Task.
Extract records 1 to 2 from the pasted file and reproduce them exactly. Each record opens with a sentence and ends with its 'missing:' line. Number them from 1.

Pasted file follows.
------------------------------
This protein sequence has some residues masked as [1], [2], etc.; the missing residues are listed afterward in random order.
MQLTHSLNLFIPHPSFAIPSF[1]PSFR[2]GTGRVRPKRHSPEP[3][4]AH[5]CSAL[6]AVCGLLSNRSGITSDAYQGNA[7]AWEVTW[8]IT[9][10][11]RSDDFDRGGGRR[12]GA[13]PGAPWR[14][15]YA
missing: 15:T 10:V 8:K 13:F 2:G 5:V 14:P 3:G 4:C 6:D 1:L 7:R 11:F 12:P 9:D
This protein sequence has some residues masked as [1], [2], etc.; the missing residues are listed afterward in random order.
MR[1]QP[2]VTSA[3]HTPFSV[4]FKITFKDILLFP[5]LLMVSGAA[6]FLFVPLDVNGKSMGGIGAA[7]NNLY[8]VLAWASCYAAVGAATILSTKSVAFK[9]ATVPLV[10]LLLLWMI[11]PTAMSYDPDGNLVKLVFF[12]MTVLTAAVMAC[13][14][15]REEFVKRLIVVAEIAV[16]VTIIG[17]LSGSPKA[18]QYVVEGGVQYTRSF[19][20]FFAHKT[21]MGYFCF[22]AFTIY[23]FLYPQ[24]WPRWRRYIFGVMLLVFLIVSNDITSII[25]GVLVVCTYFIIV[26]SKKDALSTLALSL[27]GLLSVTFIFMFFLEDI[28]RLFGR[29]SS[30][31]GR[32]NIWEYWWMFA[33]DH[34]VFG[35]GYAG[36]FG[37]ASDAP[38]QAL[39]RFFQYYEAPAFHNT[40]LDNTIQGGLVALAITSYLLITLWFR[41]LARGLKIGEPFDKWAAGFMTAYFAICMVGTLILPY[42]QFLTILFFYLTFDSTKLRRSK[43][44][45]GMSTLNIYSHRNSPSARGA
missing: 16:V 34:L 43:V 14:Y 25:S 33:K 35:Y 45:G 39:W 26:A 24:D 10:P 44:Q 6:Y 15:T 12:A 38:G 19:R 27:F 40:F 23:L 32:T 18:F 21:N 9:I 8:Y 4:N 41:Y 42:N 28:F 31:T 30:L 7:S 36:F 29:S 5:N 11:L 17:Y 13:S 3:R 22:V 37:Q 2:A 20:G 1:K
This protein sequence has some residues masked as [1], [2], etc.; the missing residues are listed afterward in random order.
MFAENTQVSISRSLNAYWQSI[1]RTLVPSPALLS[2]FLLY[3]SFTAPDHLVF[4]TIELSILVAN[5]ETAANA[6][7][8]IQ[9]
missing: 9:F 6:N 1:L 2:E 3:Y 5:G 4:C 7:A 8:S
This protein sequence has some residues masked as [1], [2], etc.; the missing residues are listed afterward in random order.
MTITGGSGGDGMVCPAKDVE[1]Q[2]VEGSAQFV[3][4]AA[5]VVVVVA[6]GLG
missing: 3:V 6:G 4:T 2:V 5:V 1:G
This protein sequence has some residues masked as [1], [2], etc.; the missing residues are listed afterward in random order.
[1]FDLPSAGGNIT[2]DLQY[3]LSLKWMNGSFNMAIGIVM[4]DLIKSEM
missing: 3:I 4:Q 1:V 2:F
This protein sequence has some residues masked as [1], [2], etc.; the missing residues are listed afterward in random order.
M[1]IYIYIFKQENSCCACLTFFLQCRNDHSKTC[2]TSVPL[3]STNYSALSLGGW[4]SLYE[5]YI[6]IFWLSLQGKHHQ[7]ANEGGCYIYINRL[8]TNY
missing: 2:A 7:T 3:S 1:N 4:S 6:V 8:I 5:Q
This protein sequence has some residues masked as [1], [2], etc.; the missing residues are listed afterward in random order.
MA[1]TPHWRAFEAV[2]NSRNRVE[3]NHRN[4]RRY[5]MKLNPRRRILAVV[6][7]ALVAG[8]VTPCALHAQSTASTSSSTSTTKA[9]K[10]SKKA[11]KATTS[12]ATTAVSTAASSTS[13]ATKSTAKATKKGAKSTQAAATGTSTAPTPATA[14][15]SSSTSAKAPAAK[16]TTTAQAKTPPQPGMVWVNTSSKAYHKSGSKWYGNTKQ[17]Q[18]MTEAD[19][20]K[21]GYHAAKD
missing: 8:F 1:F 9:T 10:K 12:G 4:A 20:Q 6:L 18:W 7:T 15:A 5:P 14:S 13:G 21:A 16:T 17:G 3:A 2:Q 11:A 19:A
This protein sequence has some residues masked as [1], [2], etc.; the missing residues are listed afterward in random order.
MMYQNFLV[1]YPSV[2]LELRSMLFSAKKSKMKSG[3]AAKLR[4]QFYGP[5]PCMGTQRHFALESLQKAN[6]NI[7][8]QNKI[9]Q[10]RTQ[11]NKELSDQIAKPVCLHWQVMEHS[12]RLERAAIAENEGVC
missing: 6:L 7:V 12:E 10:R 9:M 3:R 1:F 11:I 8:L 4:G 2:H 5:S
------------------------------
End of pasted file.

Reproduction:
This protein sequence has some residues masked as [1], [2], etc.; the missing residues are listed afterward in random order.
MQLTHSLNLFIPHPSFAIPSF[1]PSFR[2]GTGRVRPKRHSPEP[3][4]AH[5]CSAL[6]AVCGLLSNRSGITSDAYQGNA[7]AWEVTW[8]IT[9][10][11]RSDDFDRGGGRR[12]GA[13]PGAPWR[14][15]YA
missing: 15:T 10:V 8:K 13:F 2:G 5:V 14:P 3:G 4:C 6:D 1:L 7:R 11:F 12:P 9:D
This protein sequence has some residues masked as [1], [2], etc.; the missing residues are listed afterward in random order.
MR[1]QP[2]VTSA[3]HTPFSV[4]FKITFKDILLFP[5]LLMVSGAA[6]FLFVPLDVNGKSMGGIGAA[7]NNLY[8]VLAWASCYAAVGAATILSTKSVAFK[9]ATVPLV[10]LLLLWMI[11]PTAMSYDPDGNLVKLVFF[12]MTVLTAAVMAC[13][14][15]REEFVKRLIVVAEIAV[16]VTIIG[17]LSGSPKA[18]QYVVEGGVQYTRSF[19][20]FFAHKT[21]MGYFCF[22]AFTIY[23]FLYPQ[24]WPRWRRYIFGVMLLVFLIVSNDITSII[25]GVLVVCTYFIIV[26]SKKDALSTLALSL[27]GLLSVTFIFMFFLEDI[28]RLFGR[29]SS[30][31]GR[32]NIWEYWWMFA[33]DH[34]VFG[35]GYAG[36]FG[37]ASDAP[38]QAL[39]RFFQYYEAPAFHNT[40]LDNTIQGGLVALAITSYLLITLWFR[41]LARGLKIGEPFDKWAAGFMTAYFAICMVGTLILPY[42]QFLTILFFYLTFDSTKLRRSK[43][44][45]GMSTLNIYSHRNSPSARGA
missing: 16:V 34:L 43:V 14:Y 25:S 33:K 35:Y 45:G 39:W 26:A 24:D 10:P 44:Q 6:Y 15:T 12:A 38:G 19:R 27:F 40:F 23:L 32:T 18:F 21:N 9:I 8:Y 4:N 41:Y 42:N 28:F 31:T 30:L 7:S 36:F 29:S 5:N 11:L 17:Y 13:S 3:R 22:V 37:Q 2:A 20:G 1:K